The 75th anniversary of the first rocket experiments at the site that became NASA’s Jet Propulsion Laboratory in Pasadena, Calif. was celebrated with the premiere of “The American Rocketeer.” This film is the first installment in a multi-part documentary series chronicling the history of JPL.
On Halloween day in 1936, a group of Caltech students, led by Frank Malina, conducted the first stand-up rocket engine test in a dirt gulch known to the residents of Pasadena as the Arroyo. Little did they know that this day would go down in history as the beginning of what is now JPL, the world’s leading center for robotic exploration of the solar system and beyond. The 90-minute episode takes viewers on a journey through Malina’s life using personal letters, video footage, drawings and paintings to reveal an extraordinary story of how JPL came to be.
“This is a very personal story about a person few even know,” said Blaine Baggett, JPL’s director of communications and education. “Yet Malina was a major pioneer in American rocketry. This film attempts both to shed light on his important contributions, while revealing the reasons why he has been forgotten. The time is long since past that the public should know the name Frank Malina.””The American Rocketeer” tells the controversial story of aviation engineer Frank Malina, whose fundamental role in the evolution of American rocketry is largely forgotten. Malina, along with a motley crew of amateur rocket enthusiasts and fellow California Institute of Technology students, conducted the first stand-up rocket engine test on Halloween in 1936 in the Pasadena Arroyo. On this 75th anniversary of those tests, this 90-minute, intensely personal documentary explores the complexities of Malina’s life and the profound ramifications his work had on Caltech and the nation. “Though there are many fascinating characters in the American Rocketeer, at its core, this film is a personal story of one man’s dreams,” noted producer Blaine Baggett, “and how his ideas and idealism put him on a collision course with the world.” – KCET/Los Angeles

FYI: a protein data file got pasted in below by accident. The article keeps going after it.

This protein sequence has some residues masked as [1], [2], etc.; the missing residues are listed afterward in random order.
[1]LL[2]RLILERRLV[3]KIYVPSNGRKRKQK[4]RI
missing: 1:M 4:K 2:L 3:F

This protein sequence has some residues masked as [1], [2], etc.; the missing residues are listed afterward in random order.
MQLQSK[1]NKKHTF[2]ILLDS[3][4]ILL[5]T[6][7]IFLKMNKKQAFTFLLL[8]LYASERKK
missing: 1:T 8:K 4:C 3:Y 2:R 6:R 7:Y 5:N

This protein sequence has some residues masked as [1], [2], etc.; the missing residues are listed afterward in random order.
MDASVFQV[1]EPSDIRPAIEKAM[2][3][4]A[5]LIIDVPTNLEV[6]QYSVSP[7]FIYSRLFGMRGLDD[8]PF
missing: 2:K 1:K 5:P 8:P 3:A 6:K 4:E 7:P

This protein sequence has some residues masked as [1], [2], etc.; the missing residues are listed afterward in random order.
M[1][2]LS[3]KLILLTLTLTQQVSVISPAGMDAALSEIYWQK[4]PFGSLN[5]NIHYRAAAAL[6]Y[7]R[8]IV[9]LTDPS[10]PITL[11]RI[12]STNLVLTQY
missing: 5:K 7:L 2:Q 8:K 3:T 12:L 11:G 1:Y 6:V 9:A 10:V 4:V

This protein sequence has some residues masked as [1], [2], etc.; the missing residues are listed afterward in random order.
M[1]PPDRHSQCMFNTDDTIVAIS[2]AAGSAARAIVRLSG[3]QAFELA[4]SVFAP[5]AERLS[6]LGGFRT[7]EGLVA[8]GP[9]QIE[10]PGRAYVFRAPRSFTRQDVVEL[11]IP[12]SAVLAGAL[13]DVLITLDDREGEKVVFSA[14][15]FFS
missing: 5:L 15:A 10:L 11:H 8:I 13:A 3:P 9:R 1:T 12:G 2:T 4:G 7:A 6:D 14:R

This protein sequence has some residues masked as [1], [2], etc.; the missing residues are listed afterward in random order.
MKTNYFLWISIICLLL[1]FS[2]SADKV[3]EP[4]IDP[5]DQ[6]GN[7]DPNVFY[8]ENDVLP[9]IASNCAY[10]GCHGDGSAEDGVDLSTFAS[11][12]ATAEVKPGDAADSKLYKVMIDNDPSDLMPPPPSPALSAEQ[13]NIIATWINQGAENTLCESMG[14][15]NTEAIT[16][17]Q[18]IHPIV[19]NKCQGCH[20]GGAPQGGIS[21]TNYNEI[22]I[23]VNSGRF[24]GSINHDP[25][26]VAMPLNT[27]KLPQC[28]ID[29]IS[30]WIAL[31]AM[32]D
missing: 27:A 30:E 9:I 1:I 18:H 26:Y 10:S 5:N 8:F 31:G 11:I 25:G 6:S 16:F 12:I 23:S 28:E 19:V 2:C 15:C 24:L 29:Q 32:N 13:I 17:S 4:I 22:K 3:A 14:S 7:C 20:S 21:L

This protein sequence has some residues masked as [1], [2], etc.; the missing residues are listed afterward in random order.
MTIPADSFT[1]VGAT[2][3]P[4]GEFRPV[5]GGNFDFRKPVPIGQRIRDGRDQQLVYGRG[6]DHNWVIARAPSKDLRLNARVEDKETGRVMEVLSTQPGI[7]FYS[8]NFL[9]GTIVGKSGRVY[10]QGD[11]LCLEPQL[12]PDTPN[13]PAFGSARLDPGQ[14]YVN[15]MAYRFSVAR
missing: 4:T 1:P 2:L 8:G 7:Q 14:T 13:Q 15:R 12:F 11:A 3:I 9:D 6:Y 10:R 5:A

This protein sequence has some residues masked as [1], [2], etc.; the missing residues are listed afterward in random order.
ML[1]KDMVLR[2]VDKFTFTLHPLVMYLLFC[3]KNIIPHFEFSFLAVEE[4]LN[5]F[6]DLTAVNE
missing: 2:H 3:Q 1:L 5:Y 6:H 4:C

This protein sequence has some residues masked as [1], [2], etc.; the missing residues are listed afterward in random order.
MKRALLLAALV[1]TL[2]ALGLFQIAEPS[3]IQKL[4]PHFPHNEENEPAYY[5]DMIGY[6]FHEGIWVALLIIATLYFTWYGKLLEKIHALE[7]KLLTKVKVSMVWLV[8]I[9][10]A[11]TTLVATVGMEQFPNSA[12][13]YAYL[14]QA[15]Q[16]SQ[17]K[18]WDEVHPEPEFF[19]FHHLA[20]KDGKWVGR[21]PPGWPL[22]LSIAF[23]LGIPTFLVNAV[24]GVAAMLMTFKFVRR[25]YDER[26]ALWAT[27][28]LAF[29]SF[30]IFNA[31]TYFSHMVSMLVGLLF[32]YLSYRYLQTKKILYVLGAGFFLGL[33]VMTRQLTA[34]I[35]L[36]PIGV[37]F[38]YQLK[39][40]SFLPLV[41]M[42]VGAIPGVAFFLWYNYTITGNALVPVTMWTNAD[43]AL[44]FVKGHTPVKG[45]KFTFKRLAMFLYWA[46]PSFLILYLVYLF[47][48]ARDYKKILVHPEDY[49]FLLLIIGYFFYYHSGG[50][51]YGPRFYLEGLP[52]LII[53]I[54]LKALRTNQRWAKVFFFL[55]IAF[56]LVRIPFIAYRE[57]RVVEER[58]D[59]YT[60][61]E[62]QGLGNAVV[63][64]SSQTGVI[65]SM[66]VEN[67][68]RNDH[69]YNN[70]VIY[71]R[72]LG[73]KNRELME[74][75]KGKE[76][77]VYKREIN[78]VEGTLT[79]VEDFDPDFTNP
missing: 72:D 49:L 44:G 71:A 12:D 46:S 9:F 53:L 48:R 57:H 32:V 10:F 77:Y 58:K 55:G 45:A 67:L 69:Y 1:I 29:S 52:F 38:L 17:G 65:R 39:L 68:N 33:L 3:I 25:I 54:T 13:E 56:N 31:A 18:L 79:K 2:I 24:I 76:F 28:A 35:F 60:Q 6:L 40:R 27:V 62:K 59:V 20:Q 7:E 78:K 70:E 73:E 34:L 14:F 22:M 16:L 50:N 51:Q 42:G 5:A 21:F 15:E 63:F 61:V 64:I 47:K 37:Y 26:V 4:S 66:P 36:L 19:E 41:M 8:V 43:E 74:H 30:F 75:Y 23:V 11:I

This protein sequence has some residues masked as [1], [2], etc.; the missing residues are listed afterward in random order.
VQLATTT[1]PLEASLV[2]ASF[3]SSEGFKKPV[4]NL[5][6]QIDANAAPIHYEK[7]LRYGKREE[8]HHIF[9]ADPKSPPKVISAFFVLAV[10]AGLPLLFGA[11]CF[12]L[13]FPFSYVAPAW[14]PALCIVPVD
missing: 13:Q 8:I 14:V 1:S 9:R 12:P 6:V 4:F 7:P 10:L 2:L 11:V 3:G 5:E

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Click here for public radio KPCC interview with Blaine Baggett
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